[Answer] which group of foods order from highest to lowest glycemic index?

Answer: glucose white bread white rice apple
which group of foods order from highest to lowest glycemic index?

The glycemic index (GI) (/ɡlaɪˈsiːmɪk/; ) is a number from 0 to 100 assigned to a food with pure glucose arbitrarily given the value of 100 which represents the relative rise in the blood glucose level two hours after consuming that food. The GI of a specific food depends primarily on the quantity and type of carbohydrate it contains; but also is affected by the amount of entrapment of the carbohydrate …

The glycemic index (GI) (/ɡlaɪˈsiːmɪk/; ) is a number from 0 to 100 assigned to a food with pure glucose arbitrarily given the value of 100 which represents the relative rise in the blood glucose level two hours after consuming that food. The GI of a specific food depends primarily on the quantity and type of carbohydrate it contains; but also is affected by the amount of entrapment of the carbohydrate molecules within the food the fat and protein content of the food the amount of organic acids (or their salts) in the food and whether it is cooked and if so how it is cooked. GI tables are available that list many types of foods with their GIs. A food is considered to have a low GI if it is 55 or less; high GI if 70 or more; and mid-range GI if 56 to 69. The term was introduced in 1981 by David J. Jenkins and co-workers. It is useful for quantifying the relative rapidity with which the body breaks down carbohydrates. It takes into account only the available carbohydrate (total carbohydrate minus fiber) in a food. Glycemic index does not predict an individual’s glycemic response to a food but can be used as a tool to assess the insulin response burden of a food averaged across a studied population. Individual responses vary greatly. The glycemic index is usually applied in the context of the quantity of the food and the amount of carbohydrate in the food that is actually consumed. A related measure the glycemic load (GL) factors this in by multiplying the glycemic index of the food in question by the carbohydrate content of the actual serving. A practical limitation of the glycemic index is that it does not measure insulin production due to rises in blood sugar. As a result two foods could have the same glycemic index but produce different amounts of insulin. Likewise two foods could have the same glycemic load but cause different insulin responses. Furthermore both the glycemic index and glycemic load measurements are defined by the carbohydrate content of food. For example when eating steak which has no carbohydrate content but provides a hig… Read more on Wikipedia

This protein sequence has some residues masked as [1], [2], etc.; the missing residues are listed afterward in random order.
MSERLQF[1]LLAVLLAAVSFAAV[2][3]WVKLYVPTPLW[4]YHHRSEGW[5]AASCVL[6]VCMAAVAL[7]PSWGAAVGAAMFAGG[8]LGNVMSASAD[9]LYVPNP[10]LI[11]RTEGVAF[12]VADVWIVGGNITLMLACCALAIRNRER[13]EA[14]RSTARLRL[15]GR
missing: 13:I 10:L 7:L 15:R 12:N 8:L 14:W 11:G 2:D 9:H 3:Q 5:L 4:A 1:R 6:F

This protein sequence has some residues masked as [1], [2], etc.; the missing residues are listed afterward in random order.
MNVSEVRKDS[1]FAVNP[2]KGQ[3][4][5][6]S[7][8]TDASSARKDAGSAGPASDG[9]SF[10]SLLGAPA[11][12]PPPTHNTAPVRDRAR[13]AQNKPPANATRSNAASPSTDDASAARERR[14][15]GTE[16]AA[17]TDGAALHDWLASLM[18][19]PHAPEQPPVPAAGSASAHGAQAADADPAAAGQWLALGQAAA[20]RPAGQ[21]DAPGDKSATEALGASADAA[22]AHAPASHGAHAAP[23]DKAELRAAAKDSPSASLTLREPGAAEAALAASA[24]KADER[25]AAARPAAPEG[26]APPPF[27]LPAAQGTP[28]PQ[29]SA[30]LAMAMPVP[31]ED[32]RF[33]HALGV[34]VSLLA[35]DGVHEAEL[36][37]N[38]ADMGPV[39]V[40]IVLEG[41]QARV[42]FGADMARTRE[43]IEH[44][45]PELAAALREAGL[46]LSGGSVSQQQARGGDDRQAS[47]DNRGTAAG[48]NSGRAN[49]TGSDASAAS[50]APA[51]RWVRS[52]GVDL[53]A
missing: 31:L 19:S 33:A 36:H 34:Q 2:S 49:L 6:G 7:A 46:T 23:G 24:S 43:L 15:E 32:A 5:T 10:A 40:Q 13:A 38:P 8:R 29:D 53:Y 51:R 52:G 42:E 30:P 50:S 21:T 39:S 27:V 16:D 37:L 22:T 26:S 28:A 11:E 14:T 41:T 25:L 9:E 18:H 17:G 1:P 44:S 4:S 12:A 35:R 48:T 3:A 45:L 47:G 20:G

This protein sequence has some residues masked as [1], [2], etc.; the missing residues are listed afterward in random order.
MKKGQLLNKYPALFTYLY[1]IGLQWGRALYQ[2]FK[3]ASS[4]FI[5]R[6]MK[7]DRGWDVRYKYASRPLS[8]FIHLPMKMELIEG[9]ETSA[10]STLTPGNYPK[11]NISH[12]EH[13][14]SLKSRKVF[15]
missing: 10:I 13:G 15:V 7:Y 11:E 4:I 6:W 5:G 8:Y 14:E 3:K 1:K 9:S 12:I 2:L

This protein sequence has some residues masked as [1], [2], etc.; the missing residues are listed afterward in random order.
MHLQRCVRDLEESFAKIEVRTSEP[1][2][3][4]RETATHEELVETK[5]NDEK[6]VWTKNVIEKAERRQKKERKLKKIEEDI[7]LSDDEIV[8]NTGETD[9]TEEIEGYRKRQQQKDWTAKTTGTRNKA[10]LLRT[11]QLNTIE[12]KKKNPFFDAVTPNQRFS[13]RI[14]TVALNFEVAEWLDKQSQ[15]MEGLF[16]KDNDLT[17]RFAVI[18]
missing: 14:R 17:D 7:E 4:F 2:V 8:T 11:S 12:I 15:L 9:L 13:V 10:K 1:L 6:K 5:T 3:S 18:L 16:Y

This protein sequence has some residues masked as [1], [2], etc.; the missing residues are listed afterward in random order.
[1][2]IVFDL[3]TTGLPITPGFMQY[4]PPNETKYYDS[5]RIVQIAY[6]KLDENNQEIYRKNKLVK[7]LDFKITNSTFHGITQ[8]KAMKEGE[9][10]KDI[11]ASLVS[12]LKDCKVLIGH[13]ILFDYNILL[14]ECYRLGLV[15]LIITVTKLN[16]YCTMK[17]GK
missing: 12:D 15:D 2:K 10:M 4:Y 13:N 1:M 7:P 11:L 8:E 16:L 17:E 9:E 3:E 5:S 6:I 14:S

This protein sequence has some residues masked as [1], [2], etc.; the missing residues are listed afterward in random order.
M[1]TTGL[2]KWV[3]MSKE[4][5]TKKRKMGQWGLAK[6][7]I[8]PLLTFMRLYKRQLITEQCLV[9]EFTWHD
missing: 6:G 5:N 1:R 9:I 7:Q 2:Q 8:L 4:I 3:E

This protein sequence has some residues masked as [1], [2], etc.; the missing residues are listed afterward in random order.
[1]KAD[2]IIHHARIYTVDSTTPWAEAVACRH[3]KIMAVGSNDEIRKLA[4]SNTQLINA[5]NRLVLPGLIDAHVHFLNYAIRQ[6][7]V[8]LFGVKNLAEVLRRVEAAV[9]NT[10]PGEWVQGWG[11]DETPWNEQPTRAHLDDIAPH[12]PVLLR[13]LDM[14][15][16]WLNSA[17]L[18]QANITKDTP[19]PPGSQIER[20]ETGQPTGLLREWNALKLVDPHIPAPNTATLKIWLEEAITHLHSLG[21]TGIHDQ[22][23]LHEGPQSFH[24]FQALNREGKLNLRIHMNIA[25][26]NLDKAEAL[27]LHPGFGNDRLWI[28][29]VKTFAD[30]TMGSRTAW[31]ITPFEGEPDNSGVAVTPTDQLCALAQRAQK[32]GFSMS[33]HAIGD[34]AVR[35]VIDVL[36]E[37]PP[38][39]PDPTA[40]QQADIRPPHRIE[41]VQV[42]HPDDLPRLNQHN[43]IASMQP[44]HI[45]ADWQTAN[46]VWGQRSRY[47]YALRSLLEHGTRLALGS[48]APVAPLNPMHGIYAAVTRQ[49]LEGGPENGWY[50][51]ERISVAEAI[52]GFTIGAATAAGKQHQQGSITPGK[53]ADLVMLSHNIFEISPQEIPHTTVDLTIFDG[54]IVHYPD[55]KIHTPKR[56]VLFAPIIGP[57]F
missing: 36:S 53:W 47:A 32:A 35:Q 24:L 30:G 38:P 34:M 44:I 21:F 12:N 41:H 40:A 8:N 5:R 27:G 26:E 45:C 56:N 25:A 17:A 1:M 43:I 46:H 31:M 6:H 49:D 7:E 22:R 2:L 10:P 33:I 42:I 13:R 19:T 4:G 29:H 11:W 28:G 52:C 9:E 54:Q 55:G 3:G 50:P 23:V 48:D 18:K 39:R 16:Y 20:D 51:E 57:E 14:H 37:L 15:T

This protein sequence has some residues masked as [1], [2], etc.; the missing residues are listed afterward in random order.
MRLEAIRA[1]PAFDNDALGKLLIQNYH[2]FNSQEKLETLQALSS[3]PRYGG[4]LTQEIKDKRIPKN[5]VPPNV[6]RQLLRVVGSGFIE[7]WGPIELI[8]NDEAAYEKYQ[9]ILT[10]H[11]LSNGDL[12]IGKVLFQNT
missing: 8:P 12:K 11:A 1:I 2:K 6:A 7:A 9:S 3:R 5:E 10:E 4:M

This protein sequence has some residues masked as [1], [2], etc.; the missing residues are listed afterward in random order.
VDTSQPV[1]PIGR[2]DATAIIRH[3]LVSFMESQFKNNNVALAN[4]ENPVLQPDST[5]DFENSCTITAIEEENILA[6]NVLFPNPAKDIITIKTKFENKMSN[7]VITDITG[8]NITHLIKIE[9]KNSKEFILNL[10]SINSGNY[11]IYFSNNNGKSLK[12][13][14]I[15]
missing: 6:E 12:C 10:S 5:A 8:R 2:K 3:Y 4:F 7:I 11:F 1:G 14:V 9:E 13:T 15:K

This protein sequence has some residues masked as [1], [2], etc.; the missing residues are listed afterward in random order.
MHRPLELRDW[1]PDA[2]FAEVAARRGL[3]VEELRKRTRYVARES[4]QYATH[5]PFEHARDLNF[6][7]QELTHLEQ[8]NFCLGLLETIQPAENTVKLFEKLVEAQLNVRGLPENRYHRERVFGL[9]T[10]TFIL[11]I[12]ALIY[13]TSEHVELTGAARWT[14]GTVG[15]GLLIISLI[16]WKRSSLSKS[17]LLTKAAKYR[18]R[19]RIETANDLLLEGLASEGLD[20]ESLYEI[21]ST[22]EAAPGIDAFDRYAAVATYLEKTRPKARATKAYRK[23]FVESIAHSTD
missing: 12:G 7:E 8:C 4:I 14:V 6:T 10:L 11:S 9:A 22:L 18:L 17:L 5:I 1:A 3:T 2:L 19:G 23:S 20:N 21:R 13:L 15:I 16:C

The glycemic index of a food is defined as the incremental area under the two-hour blood glucose response curve ( AUC ) following a 12-hour fast and ingestion of a food with a certain quantity of available carbohydrate (usually 50 g). The AUC of the test food is divided by the AUC of the standard (either glucose or white bread giving two different definitions) and multiplied by 100. The average GI …

The glycemic index of a food is defined as the incremental area under the two-hour blood glucose response curve ( AUC ) following a 12-hour fast and ingestion of a food with a certain quantity of available carbohydrate (usually 50 g). The AUC of the test food is divided by the AUC of the standard (either glucose or white bread giving two different definitions) and multiplied by 100. The average GI value is calculated from data collected in 10 human subjects. Both the standard and test food must contain an equal amount of available carbohydrate. The result gives a relative ranking for each tested food. Foods with carbohydrates that break down quickly during digestion and release glucose rapidly into the bloodstream tend to have a high GI; foods with carbohydrates that break down more slowly releasing glucose more gradually into the bloodstream tend to have a low GI. A lower glycemic index suggests slower rates of digestion and absorption of the foods’ carboh…

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